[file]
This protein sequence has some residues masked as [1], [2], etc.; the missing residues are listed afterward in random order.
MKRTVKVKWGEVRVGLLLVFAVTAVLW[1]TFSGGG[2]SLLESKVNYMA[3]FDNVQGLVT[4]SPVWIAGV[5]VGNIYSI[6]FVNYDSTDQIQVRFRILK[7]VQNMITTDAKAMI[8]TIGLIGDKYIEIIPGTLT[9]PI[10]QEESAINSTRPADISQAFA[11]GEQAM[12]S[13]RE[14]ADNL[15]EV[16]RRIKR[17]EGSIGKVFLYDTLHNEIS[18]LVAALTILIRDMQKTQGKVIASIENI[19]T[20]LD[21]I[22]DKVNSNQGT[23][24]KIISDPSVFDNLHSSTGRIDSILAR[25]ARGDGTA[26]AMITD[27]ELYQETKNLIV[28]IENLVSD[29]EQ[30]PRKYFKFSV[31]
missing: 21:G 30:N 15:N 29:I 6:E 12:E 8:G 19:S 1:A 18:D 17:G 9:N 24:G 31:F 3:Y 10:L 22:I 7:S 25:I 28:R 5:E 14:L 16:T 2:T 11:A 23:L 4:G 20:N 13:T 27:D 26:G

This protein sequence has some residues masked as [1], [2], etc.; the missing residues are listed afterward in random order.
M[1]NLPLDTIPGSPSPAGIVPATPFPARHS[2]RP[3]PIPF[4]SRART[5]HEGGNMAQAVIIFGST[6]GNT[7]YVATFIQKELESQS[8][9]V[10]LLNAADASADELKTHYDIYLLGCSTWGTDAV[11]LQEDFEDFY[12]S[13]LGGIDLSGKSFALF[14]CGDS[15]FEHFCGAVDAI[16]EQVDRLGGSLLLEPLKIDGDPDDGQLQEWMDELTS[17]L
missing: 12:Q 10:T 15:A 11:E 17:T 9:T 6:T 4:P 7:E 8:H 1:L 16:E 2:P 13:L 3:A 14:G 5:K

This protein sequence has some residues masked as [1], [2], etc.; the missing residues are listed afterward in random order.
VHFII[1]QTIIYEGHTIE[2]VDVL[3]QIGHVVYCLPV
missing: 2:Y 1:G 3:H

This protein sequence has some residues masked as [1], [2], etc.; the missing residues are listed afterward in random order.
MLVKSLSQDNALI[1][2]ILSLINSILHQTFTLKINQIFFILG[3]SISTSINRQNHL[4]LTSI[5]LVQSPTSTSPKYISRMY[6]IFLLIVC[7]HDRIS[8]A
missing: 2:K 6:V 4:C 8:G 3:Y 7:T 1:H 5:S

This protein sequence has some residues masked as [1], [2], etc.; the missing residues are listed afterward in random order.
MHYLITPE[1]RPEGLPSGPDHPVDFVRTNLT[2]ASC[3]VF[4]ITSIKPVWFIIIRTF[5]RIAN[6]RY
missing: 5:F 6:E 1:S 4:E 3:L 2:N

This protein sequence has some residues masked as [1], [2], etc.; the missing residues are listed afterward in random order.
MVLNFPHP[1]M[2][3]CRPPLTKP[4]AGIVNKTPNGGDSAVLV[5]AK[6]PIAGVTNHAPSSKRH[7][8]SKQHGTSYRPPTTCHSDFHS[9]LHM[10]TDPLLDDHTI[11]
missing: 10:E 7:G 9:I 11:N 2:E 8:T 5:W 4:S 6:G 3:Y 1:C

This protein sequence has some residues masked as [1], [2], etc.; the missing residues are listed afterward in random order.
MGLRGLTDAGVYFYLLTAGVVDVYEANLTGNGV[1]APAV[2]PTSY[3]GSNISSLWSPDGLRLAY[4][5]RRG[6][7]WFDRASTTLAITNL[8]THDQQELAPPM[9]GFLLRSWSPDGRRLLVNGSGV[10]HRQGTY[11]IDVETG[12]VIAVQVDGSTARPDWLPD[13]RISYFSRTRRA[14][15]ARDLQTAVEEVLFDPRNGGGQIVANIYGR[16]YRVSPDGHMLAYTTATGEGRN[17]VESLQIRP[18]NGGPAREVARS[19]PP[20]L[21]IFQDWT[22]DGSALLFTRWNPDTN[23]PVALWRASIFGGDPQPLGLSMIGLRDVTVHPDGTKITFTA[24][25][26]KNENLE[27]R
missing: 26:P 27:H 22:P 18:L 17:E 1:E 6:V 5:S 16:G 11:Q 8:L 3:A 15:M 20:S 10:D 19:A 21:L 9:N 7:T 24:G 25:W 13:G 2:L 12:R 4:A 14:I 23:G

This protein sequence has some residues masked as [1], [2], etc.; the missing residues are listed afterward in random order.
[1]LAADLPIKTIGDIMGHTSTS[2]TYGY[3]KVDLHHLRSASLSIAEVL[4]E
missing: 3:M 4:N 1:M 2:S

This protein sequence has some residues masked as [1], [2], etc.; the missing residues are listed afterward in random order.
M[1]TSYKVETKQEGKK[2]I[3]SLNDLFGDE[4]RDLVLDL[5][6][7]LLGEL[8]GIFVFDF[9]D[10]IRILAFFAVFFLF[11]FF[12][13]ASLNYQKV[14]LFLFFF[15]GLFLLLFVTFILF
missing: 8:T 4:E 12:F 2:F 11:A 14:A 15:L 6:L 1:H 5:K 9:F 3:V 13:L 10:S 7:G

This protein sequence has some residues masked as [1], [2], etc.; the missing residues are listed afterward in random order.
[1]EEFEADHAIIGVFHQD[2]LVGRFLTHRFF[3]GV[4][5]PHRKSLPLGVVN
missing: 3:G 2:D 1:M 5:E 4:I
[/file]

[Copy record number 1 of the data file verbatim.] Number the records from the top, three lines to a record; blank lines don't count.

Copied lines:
This protein sequence has some residues masked as [1], [2], etc.; the missing residues are listed afterward in random order.
MKRTVKVKWGEVRVGLLLVFAVTAVLW[1]TFSGGG[2]SLLESKVNYMA[3]FDNVQGLVT[4]SPVWIAGV[5]VGNIYSI[6]FVNYDSTDQIQVRFRILK[7]VQNMITTDAKAMI[8]TIGLIGDKYIEIIPGTLT[9]PI[10]QEESAINSTRPADISQAFA[11]GEQAM[12]S[13]RE[14]ADNL[15]EV[16]RRIKR[17]EGSIGKVFLYDTLHNEIS[18]LVAALTILIRDMQKTQGKVIASIENI[19]T[20]LD[21]I[22]DKVNSNQGT[23][24]KIISDPSVFDNLHSSTGRIDSILAR[25]ARGDGTA[26]AMITD[27]ELYQETKNLIV[28]IENLVSD[29]EQ[30]PRKYFKFSV[31]
missing: 21:G 30:N 15:N 29:I 6:E 12:E 8:G 19:S 1:A 18:D 17:G 9:N 24:G 31:F 3:Y 10:L 22:I 7:S 25:I 28:R 5:E 14:L 16:T 2:T 11:A 23:L 4:G 20:N 13:T 27:D 26:G